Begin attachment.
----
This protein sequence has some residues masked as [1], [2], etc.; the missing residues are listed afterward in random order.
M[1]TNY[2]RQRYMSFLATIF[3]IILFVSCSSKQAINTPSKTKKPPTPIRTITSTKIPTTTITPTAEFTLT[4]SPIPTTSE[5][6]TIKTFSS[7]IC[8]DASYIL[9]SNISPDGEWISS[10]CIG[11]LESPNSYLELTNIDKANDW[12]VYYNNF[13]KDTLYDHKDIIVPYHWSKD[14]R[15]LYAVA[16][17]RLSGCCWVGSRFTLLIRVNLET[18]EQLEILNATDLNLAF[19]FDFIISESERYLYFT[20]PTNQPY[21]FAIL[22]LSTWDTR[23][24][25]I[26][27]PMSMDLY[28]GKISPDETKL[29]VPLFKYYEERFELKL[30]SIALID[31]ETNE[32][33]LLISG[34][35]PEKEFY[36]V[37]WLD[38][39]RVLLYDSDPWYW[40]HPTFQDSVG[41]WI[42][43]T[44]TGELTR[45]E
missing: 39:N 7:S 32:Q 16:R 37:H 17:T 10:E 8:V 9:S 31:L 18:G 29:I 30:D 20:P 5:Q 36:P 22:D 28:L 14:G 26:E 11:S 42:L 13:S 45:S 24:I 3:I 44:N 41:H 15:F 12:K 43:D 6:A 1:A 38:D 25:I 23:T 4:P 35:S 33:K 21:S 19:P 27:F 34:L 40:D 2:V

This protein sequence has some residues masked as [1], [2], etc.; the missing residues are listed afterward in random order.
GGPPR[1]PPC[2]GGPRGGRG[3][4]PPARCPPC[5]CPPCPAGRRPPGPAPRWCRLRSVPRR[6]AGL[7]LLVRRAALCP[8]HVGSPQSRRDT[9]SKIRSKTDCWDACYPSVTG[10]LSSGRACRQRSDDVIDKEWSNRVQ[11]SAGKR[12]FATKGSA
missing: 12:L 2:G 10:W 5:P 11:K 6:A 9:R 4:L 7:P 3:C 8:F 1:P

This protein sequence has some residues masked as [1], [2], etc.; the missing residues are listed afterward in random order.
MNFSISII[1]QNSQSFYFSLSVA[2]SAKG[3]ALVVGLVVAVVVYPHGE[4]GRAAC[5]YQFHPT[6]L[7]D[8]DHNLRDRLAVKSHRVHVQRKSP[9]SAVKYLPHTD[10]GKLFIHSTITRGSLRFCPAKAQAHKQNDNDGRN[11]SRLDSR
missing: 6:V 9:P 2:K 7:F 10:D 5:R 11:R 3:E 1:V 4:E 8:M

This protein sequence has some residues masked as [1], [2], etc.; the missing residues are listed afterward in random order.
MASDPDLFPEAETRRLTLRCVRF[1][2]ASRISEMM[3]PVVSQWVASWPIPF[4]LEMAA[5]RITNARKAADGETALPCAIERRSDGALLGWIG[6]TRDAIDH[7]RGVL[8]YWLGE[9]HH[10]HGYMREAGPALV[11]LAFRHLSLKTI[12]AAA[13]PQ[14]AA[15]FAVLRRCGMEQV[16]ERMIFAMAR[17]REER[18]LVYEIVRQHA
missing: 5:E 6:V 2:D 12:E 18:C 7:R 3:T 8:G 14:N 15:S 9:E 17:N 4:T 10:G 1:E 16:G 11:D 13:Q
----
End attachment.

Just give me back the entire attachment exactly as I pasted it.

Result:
This protein sequence has some residues masked as [1], [2], etc.; the missing residues are listed afterward in random order.
M[1]TNY[2]RQRYMSFLATIF[3]IILFVSCSSKQAINTPSKTKKPPTPIRTITSTKIPTTTITPTAEFTLT[4]SPIPTTSE[5][6]TIKTFSS[7]IC[8]DASYIL[9]SNISPDGEWISS[10]CIG[11]LESPNSYLELTNIDKANDW[12]VYYNNF[13]KDTLYDHKDIIVPYHWSKD[14]R[15]LYAVA[16][17]RLSGCCWVGSRFTLLIRVNLET[18]EQLEILNATDLNLAF[19]FDFIISESERYLYFT[20]PTNQPY[21]FAIL[22]LSTWDTR[23][24][25]I[26][27]PMSMDLY[28]GKISPDETKL[29]VPLFKYYEERFELKL[30]SIALID[31]ETNE[32][33]LLISG[34][35]PEKEFY[36]V[37]WLD[38][39]RVLLYDSDPWYW[40]HPTFQDSVG[41]WI[42][43]T[44]TGELTR[45]E
missing: 39:N 7:S 32:Q 16:R 37:H 17:T 10:E 8:V 9:S 31:L 18:G 29:I 30:D 20:P 5:Q 36:P 22:D 28:L 14:G 26:E 11:S 42:L 13:S 45:S 24:I 3:I 44:N 41:H 15:F 12:K 43:D 6:A 1:A 38:D 25:I 23:T 4:P 35:S 33:K 21:S 19:P 27:F 34:L 40:D 2:V

This protein sequence has some residues masked as [1], [2], etc.; the missing residues are listed afterward in random order.
GGPPR[1]PPC[2]GGPRGGRG[3][4]PPARCPPC[5]CPPCPAGRRPPGPAPRWCRLRSVPRR[6]AGL[7]LLVRRAALCP[8]HVGSPQSRRDT[9]SKIRSKTDCWDACYPSVTG[10]LSSGRACRQRSDDVIDKEWSNRVQ[11]SAGKR[12]FATKGSA
missing: 12:L 2:G 10:W 5:P 11:K 6:A 9:R 4:L 7:P 3:C 8:F 1:P

This protein sequence has some residues masked as [1], [2], etc.; the missing residues are listed afterward in random order.
MNFSISII[1]QNSQSFYFSLSVA[2]SAKG[3]ALVVGLVVAVVVYPHGE[4]GRAAC[5]YQFHPT[6]L[7]D[8]DHNLRDRLAVKSHRVHVQRKSP[9]SAVKYLPHTD[10]GKLFIHSTITRGSLRFCPAKAQAHKQNDNDGRN[11]SRLDSR
missing: 6:V 9:P 2:K 7:F 10:D 5:R 11:R 3:E 1:V 4:E 8:M

This protein sequence has some residues masked as [1], [2], etc.; the missing residues are listed afterward in random order.
MASDPDLFPEAETRRLTLRCVRF[1][2]ASRISEMM[3]PVVSQWVASWPIPF[4]LEMAA[5]RITNARKAADGETALPCAIERRSDGALLGWIG[6]TRDAIDH[7]RGVL[8]YWLGE[9]HH[10]HGYMREAGPALV[11]LAFRHLSLKTI[12]AAA[13]PQ[14]AA[15]FAVLRRCGMEQV[16]ERMIFAMAR[17]REER[18]LVYEIVRQHA
missing: 5:E 6:V 2:D 12:E 18:C 7:R 3:T 8:G 14:N 15:S 9:E 17:N 4:T 10:G 1:E 16:G 11:D 13:Q